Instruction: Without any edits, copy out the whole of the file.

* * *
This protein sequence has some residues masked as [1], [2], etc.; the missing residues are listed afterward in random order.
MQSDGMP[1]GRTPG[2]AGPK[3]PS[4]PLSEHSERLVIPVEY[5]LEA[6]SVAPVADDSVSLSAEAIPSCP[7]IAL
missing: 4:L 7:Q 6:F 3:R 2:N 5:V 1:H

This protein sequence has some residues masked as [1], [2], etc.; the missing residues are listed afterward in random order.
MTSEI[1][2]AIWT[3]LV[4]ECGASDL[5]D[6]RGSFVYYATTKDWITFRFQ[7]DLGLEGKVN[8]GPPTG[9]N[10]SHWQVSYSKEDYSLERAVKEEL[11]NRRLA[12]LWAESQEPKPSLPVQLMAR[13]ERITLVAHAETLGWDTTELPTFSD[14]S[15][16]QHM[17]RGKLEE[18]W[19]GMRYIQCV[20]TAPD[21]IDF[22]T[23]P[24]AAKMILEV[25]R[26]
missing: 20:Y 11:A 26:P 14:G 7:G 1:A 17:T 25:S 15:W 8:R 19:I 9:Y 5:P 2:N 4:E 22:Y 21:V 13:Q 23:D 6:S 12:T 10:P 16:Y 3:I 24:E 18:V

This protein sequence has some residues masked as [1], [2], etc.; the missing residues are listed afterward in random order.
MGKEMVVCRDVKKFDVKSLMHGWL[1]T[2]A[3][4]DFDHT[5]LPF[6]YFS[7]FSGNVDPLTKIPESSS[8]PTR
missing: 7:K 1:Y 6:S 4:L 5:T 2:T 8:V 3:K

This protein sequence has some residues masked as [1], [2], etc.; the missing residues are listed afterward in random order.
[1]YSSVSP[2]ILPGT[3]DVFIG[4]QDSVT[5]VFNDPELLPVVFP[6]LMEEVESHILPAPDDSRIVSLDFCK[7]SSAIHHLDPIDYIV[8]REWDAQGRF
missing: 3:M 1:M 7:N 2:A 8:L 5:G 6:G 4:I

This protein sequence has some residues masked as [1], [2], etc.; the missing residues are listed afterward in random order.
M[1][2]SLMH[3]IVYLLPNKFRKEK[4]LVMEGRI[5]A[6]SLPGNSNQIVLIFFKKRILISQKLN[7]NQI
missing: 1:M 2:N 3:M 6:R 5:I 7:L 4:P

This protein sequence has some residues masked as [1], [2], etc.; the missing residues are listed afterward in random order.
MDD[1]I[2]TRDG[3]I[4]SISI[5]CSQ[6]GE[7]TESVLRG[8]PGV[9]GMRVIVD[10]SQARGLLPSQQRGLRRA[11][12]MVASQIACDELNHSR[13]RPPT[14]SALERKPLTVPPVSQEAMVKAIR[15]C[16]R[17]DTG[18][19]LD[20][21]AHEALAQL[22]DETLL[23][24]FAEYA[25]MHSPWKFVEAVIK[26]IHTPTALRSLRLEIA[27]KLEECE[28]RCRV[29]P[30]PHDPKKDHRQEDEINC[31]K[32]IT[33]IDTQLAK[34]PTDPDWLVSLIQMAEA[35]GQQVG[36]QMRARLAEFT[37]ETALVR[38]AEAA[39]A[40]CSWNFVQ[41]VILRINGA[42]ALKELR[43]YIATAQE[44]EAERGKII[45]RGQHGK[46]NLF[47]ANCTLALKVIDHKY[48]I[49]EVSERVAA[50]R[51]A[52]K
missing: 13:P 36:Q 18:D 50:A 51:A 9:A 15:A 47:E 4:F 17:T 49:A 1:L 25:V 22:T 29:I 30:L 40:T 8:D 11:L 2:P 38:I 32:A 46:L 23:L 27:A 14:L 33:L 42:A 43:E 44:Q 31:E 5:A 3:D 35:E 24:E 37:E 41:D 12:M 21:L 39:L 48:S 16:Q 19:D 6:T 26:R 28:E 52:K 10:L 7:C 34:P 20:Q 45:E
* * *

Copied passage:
This protein sequence has some residues masked as [1], [2], etc.; the missing residues are listed afterward in random order.
MQSDGMP[1]GRTPG[2]AGPK[3]PS[4]PLSEHSERLVIPVEY[5]LEA[6]SVAPVADDSVSLSAEAIPSCP[7]IAL
missing: 4:L 7:Q 6:F 3:R 2:N 5:V 1:H

This protein sequence has some residues masked as [1], [2], etc.; the missing residues are listed afterward in random order.
MTSEI[1][2]AIWT[3]LV[4]ECGASDL[5]D[6]RGSFVYYATTKDWITFRFQ[7]DLGLEGKVN[8]GPPTG[9]N[10]SHWQVSYSKEDYSLERAVKEEL[11]NRRLA[12]LWAESQEPKPSLPVQLMAR[13]ERITLVAHAETLGWDTTELPTFSD[14]S[15][16]QHM[17]RGKLEE[18]W[19]GMRYIQCV[20]TAPD[21]IDF[22]T[23]P[24]AAKMILEV[25]R[26]
missing: 20:Y 11:A 26:P 14:G 7:G 1:A 17:T 25:S 15:W 8:R 19:I 9:Y 5:P 2:N 4:E 22:Y 21:V 13:Q 23:D 6:S 12:T 10:P 16:Y 3:I 24:E 18:V

This protein sequence has some residues masked as [1], [2], etc.; the missing residues are listed afterward in random order.
MGKEMVVCRDVKKFDVKSLMHGWL[1]T[2]A[3][4]DFDHT[5]LPF[6]YFS[7]FSGNVDPLTKIPESSS[8]PTR
missing: 7:K 1:Y 6:S 4:L 5:T 2:T 8:V 3:K

This protein sequence has some residues masked as [1], [2], etc.; the missing residues are listed afterward in random order.
[1]YSSVSP[2]ILPGT[3]DVFIG[4]QDSVT[5]VFNDPELLPVVFP[6]LMEEVESHILPAPDDSRIVSLDFCK[7]SSAIHHLDPIDYIV[8]REWDAQGRF
missing: 3:M 1:M 7:N 2:A 8:L 5:G 6:G 4:I

This protein sequence has some residues masked as [1], [2], etc.; the missing residues are listed afterward in random order.
M[1][2]SLMH[3]IVYLLPNKFRKEK[4]LVMEGRI[5]A[6]SLPGNSNQIVLIFFKKRILISQKLN[7]NQI
missing: 1:M 2:N 3:M 6:R 5:I 7:L 4:P

This protein sequence has some residues masked as [1], [2], etc.; the missing residues are listed afterward in random order.
MDD[1]I[2]TRDG[3]I[4]SISI[5]CSQ[6]GE[7]TESVLRG[8]PGV[9]GMRVIVD[10]SQARGLLPSQQRGLRRA[11][12]MVASQIACDELNHSR[13]RPPT[14]SALERKPLTVPPVSQEAMVKAIR[15]C[16]R[17]DTG[18][19]LD[20][21]AHEALAQL[22]DETLL[23][24]FAEYA[25]MHSPWKFVEAVIK[26]IHTPTALRSLRLEIA[27]KLEECE[28]RCRV[29]P[30]PHDPKKDHRQEDEINC[31]K[32]IT[33]IDTQLAK[34]PTDPDWLVSLIQMAEA[35]GQQVG[36]QMRARLAEFT[37]ETALVR[38]AEAA[39]A[40]CSWNFVQ[41]VILRINGA[42]ALKELR[43]YIATAQE[44]EAERGKII[45]RGQHGK[46]NLF[47]ANCTLALKVIDHKY[48]I[49]EVSERVAA[50]R[51]A[52]K
missing: 13:P 36:Q 18:D 50:A 51:A 9:A 15:A 47:E 4:F 17:T 49:A 1:L 25:V 22:T 29:I 30:L 40:T 8:D 11:L 2:P 38:I 32:A 46:L 23:L 27:A 14:L 33:L 42:A 43:E 44:Q 31:E 5:A 3:D 35:E 24:E 37:E 41:D 12:M 21:L 39:L 48:S 16:Q 19:D 6:T 26:R 28:E 52:K 10:L 7:C 34:P 20:Q 45:E